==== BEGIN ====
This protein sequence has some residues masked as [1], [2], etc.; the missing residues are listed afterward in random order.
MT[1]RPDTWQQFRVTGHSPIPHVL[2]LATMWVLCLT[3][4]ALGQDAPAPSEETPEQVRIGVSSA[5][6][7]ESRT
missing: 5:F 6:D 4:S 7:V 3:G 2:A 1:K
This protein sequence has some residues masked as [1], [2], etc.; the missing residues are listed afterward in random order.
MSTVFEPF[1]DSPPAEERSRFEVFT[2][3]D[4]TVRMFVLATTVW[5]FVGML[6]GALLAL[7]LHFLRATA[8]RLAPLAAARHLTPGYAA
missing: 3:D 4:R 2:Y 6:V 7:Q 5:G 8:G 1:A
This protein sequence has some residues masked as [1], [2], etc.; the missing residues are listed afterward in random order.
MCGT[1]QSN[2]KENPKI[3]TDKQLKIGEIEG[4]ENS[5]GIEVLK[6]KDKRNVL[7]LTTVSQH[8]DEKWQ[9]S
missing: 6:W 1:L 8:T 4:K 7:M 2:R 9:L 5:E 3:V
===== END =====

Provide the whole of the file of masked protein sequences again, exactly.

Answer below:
This protein sequence has some residues masked as [1], [2], etc.; the missing residues are listed afterward in random order.
MT[1]RPDTWQQFRVTGHSPIPHVL[2]LATMWVLCLT[3][4]ALGQDAPAPSEETPEQVRIGVSSA[5][6][7]ESRT
missing: 5:F 6:D 4:S 7:V 3:G 2:A 1:K
This protein sequence has some residues masked as [1], [2], etc.; the missing residues are listed afterward in random order.
MSTVFEPF[1]DSPPAEERSRFEVFT[2][3]D[4]TVRMFVLATTVW[5]FVGML[6]GALLAL[7]LHFLRATA[8]RLAPLAAARHLTPGYAA
missing: 3:D 4:R 2:Y 6:V 7:Q 5:G 8:G 1:A
This protein sequence has some residues masked as [1], [2], etc.; the missing residues are listed afterward in random order.
MCGT[1]QSN[2]KENPKI[3]TDKQLKIGEIEG[4]ENS[5]GIEVLK[6]KDKRNVL[7]LTTVSQH[8]DEKWQ[9]S
missing: 6:W 1:L 8:T 4:K 7:M 2:R 9:L 5:E 3:V